10 Minute Ab Workout for a Strong Core

Get your core in shape with this ab circuit workout. Combining five killer ab exercises with rope jumping will not only give your midsection a total workout, but you'll also build cardiovascular fitness simultaneously.

Begin your core workout with a light warm-up to get the blood flowing and gradually increase your core temperature. This can help reduce your risk of injury. The actual workout consists of a one-minute interval of each of the following ab exercises, with a 60-second interval of rope jumping between exercises.




Verywell / Ben Goldstein

Start with 60 seconds of the standard front plank exercise. If you can hold this position for the entire 60 seconds, challenge yourself by alternating lifting the right and then the left foot off the ground in a slow, steady motion.

After your one-minute plank, move quickly into your one-minute rope jumping interval. Then go to the next exercise.


Crossover Ab Crunches

crossover crunch

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The crossover ab crunch targets the obliques. The goal is to touch each elbow to the knee without cranking your neck forward. It's helpful to look up as you crunch and rotate from the torso, not the neck.

Do as many slow, controlled repetitions as you can on one side in 30 seconds, then switch to the other side for the remaining 30 seconds. Follow with rope jumping, then move on to the one-leg bridge.


One-Leg Bridges

Verywell / Ben Goldstein

The one-leg bridge is not typically considered a power-house core exercise, but it is excellent for working the posterior chain (the backside of the body). Building strong glutes and hamstrings is essential for torso strength and stability.

The key to making this one a good core strengthener is to resist allowing the hips to sag or one side of the pelvis to rotate or sink toward the ground. If you can keep your pelvis level, you will better engage your core muscles.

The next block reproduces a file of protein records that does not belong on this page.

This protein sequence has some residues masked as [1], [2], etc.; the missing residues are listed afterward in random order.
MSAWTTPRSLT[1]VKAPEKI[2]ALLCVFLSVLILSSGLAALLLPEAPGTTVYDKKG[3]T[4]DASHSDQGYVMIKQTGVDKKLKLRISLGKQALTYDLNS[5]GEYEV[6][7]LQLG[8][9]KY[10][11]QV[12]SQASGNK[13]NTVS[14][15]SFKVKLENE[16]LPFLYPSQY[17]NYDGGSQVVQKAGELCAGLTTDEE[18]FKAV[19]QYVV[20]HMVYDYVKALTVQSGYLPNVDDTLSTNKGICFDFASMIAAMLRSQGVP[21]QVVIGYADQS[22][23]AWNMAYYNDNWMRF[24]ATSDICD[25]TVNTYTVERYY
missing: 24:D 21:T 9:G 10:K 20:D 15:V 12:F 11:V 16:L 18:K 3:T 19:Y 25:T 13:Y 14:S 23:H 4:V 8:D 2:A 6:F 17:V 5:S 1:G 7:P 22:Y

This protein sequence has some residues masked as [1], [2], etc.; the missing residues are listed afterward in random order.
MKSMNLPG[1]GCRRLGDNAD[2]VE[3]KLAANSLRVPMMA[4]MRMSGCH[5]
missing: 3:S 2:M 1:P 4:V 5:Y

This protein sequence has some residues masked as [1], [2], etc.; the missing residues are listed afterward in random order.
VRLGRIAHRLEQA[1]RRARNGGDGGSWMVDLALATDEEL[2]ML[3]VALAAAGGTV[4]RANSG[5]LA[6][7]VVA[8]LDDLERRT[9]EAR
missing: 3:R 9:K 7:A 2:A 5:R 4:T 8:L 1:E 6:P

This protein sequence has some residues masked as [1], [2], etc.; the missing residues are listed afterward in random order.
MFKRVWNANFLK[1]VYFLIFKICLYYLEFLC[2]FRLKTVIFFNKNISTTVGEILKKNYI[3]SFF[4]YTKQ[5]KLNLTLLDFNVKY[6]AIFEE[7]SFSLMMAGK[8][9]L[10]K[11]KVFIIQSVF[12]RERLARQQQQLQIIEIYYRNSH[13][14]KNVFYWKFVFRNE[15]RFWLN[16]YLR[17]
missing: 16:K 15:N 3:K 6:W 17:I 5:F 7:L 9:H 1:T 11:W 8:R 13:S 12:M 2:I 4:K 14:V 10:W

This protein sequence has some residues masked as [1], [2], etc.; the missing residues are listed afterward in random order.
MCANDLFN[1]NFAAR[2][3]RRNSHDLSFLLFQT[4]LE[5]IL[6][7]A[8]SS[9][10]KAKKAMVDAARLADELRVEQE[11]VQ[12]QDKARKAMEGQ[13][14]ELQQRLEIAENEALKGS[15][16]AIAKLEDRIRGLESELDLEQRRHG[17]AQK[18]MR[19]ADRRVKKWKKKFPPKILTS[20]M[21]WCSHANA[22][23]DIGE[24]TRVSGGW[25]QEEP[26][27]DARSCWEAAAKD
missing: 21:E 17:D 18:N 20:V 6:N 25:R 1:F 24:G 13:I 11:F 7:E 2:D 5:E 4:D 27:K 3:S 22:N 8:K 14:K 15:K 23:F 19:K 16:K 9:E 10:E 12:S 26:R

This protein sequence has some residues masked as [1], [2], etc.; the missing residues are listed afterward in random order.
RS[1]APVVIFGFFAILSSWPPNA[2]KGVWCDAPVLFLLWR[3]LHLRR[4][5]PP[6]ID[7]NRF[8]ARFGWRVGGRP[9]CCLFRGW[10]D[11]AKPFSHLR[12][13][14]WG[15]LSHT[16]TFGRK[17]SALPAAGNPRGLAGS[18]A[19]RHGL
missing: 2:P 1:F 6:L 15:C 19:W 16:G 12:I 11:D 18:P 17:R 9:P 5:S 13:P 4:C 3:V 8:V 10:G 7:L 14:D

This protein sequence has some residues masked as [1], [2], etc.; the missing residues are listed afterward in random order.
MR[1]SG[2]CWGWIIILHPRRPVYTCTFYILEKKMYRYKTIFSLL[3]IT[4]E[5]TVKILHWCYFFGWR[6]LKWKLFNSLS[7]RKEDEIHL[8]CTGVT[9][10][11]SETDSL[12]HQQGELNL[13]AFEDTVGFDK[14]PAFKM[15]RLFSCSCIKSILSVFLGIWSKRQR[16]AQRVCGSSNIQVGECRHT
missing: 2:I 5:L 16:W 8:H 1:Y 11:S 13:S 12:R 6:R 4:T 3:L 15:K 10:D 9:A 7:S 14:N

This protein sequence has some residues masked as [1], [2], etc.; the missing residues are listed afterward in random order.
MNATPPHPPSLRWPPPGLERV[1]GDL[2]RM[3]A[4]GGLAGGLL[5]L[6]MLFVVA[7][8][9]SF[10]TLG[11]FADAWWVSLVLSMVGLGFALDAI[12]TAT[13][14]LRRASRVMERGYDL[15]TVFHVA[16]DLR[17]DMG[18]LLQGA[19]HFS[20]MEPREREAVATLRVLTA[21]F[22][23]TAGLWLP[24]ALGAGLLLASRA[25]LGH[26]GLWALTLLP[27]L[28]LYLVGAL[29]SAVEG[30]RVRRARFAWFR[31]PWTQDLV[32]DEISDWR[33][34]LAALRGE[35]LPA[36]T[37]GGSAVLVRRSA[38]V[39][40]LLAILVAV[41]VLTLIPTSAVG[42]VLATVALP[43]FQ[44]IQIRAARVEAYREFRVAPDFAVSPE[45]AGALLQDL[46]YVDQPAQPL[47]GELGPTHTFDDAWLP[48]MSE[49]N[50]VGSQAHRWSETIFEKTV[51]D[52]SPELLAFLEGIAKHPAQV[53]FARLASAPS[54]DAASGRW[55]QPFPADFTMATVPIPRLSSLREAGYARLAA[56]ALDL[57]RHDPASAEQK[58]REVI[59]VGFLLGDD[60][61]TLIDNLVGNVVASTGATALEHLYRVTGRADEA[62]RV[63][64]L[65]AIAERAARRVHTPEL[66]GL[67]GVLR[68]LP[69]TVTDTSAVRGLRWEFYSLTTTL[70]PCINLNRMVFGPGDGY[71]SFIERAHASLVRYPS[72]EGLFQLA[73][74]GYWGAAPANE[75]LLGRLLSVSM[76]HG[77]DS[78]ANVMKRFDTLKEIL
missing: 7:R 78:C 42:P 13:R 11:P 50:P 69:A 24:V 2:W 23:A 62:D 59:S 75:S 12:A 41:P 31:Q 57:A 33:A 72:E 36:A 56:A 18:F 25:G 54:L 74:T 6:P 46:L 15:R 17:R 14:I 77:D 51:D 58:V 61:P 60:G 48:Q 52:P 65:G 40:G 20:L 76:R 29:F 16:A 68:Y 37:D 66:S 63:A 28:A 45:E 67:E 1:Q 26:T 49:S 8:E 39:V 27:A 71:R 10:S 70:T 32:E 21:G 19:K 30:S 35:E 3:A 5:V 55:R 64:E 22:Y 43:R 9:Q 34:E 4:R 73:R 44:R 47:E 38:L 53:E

For this circuit, hold the one-leg bridge for 30 seconds on one side and then switch to the other side for the remaining 30 seconds. Follow with another 60 seconds of rope jumping before moving to the next ab exercise.


If you have difficulty with sinking or sagging on one side, perform a basic bridge exercise until you build up enough strength to do this one right.


Oblique Twists With a Medicine Ball

Seated Oblique Twist

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Your abs may be burning a bit as you hit the fourth exercise in the circuit, the oblique twist with a medicine ball. If not, they will be by the end of this 60-second interval.

To do it right, keep your feet up off the floor and alternate tapping a medicine ball (the weight of your choosing) back and forth from the right side of your body to the left. Do this in a slow, controlled motion for the entire 60 seconds, and then do your jump-rope interval.


Standard Crunch

Young woman exercising on floor, Determination today success to
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To do a standard crunch, hold your torso up off the ground, staying as close to the floor as you can increase the intensity. You can have your knees bend slightly to make it easier or straighten them out to make it harder.

If you start fatiguing, lift up a bit higher to reduce the effort, or roll up and grab your knees to take a little break. Ultimately, aim to hold the position for the entire minute. Follow with one more interval of jumping rope and you are done. Nice work!

2 Sources
Verywell Fit uses only high-quality sources, including peer-reviewed studies, to support the facts within our articles. Read our editorial process to learn more about how we fact-check and keep our content accurate, reliable, and trustworthy.
  1. Park D-J, Park S-Y. Which trunk exercise most effectively activates abdominal muscles? A comparative study of plank and isometric bilateral leg raise exercises. J Back Musculoskelet Rehabil. 2019;32(5):797-802. doi:10.3233/BMR-181122.

  2. Choi K, Bak J, Cho M, Chung Y. The effects of performing a one-legged bridge with hip abduction and use of a sling on trunk and lower extremity muscle activation in healthy adults. J Phys Ther Sci. 2016;28(9):2625-2628. doi:10.1589/jpts.28.2625.

By Elizabeth Quinn, MS
Elizabeth Quinn is an exercise physiologist, sports medicine writer, and fitness consultant for corporate wellness and rehabilitation clinics.